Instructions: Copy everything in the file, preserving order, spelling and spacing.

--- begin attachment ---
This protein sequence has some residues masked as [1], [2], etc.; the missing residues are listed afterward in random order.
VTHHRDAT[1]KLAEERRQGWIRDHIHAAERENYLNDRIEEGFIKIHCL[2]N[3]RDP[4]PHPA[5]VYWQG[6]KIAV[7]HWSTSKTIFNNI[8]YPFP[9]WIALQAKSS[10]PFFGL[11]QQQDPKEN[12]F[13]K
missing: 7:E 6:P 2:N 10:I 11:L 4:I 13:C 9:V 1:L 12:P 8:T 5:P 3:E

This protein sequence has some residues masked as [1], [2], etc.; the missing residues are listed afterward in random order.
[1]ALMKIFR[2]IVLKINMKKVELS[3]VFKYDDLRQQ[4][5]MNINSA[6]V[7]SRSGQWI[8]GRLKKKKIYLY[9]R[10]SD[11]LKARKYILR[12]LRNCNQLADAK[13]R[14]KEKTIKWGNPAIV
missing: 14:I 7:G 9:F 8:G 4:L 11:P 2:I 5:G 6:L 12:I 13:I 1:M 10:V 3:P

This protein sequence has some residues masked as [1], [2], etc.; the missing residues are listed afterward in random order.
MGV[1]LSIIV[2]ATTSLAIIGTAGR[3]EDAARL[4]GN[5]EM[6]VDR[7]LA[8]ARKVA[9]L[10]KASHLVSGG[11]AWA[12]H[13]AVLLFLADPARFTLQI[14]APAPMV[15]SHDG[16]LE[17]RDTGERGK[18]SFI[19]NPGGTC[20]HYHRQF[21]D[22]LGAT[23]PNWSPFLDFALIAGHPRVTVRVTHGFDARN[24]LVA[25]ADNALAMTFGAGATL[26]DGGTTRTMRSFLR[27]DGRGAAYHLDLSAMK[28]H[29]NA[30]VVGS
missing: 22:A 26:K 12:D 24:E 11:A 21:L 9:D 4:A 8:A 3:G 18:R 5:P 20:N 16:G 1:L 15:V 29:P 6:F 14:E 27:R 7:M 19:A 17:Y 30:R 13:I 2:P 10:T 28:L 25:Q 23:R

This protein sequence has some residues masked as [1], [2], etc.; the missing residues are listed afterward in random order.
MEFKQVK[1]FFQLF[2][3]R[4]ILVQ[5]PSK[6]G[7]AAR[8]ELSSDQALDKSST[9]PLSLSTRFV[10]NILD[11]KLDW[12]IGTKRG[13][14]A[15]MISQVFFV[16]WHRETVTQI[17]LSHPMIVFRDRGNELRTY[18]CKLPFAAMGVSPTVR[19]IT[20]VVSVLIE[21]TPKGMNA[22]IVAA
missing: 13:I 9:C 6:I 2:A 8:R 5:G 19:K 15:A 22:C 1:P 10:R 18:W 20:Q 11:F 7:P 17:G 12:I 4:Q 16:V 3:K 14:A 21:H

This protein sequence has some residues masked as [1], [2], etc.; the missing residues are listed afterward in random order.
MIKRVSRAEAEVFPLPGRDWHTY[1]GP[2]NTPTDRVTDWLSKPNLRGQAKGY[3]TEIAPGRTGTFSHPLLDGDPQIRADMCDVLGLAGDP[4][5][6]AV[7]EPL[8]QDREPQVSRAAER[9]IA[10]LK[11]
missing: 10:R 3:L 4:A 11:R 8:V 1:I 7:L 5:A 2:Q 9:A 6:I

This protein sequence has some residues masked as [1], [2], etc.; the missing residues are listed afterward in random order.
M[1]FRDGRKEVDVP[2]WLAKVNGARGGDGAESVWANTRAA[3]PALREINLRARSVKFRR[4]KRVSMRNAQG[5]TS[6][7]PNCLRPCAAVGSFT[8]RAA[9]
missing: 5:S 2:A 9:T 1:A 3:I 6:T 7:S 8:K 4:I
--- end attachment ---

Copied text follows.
This protein sequence has some residues masked as [1], [2], etc.; the missing residues are listed afterward in random order.
VTHHRDAT[1]KLAEERRQGWIRDHIHAAERENYLNDRIEEGFIKIHCL[2]N[3]RDP[4]PHPA[5]VYWQG[6]KIAV[7]HWSTSKTIFNNI[8]YPFP[9]WIALQAKSS[10]PFFGL[11]QQQDPKEN[12]F[13]K
missing: 7:E 6:P 2:N 10:I 11:L 4:I 13:C 9:V 1:L 12:P 8:T 5:P 3:E

This protein sequence has some residues masked as [1], [2], etc.; the missing residues are listed afterward in random order.
[1]ALMKIFR[2]IVLKINMKKVELS[3]VFKYDDLRQQ[4][5]MNINSA[6]V[7]SRSGQWI[8]GRLKKKKIYLY[9]R[10]SD[11]LKARKYILR[12]LRNCNQLADAK[13]R[14]KEKTIKWGNPAIV
missing: 14:I 7:G 9:F 8:G 4:L 11:P 2:I 5:G 6:L 12:I 13:I 1:M 10:V 3:P

This protein sequence has some residues masked as [1], [2], etc.; the missing residues are listed afterward in random order.
MGV[1]LSIIV[2]ATTSLAIIGTAGR[3]EDAARL[4]GN[5]EM[6]VDR[7]LA[8]ARKVA[9]L[10]KASHLVSGG[11]AWA[12]H[13]AVLLFLADPARFTLQI[14]APAPMV[15]SHDG[16]LE[17]RDTGERGK[18]SFI[19]NPGGTC[20]HYHRQF[21]D[22]LGAT[23]PNWSPFLDFALIAGHPRVTVRVTHGFDARN[24]LVA[25]ADNALAMTFGAGATL[26]DGGTTRTMRSFLR[27]DGRGAAYHLDLSAMK[28]H[29]NA[30]VVGS
missing: 22:A 26:K 12:D 24:E 11:A 21:L 9:D 4:A 8:A 3:G 18:R 5:P 20:N 16:G 1:L 15:V 29:P 6:F 14:E 27:R 7:M 19:A 17:Y 30:R 13:I 2:P 10:T 28:L 25:Q 23:R

This protein sequence has some residues masked as [1], [2], etc.; the missing residues are listed afterward in random order.
MEFKQVK[1]FFQLF[2][3]R[4]ILVQ[5]PSK[6]G[7]AAR[8]ELSSDQALDKSST[9]PLSLSTRFV[10]NILD[11]KLDW[12]IGTKRG[13][14]A[15]MISQVFFV[16]WHRETVTQI[17]LSHPMIVFRDRGNELRTY[18]CKLPFAAMGVSPTVR[19]IT[20]VVSVLIE[21]TPKGMNA[22]IVAA
missing: 13:I 9:C 6:I 2:A 8:R 5:G 19:K 15:A 22:C 1:P 10:R 18:W 20:Q 11:F 7:P 17:G 12:I 4:Q 16:V 3:K 14:A 21:H

This protein sequence has some residues masked as [1], [2], etc.; the missing residues are listed afterward in random order.
MIKRVSRAEAEVFPLPGRDWHTY[1]GP[2]NTPTDRVTDWLSKPNLRGQAKGY[3]TEIAPGRTGTFSHPLLDGDPQIRADMCDVLGLAGDP[4][5][6]AV[7]EPL[8]QDREPQVSRAAER[9]IA[10]LK[11]
missing: 10:R 3:L 4:A 11:R 8:V 1:I 7:L 5:A 2:Q 9:A 6:I

This protein sequence has some residues masked as [1], [2], etc.; the missing residues are listed afterward in random order.
M[1]FRDGRKEVDVP[2]WLAKVNGARGGDGAESVWANTRAA[3]PALREINLRARSVKFRR[4]KRVSMRNAQG[5]TS[6][7]PNCLRPCAAVGSFT[8]RAA[9]
missing: 5:S 2:A 9:T 1:A 3:I 6:T 7:S 8:K 4:I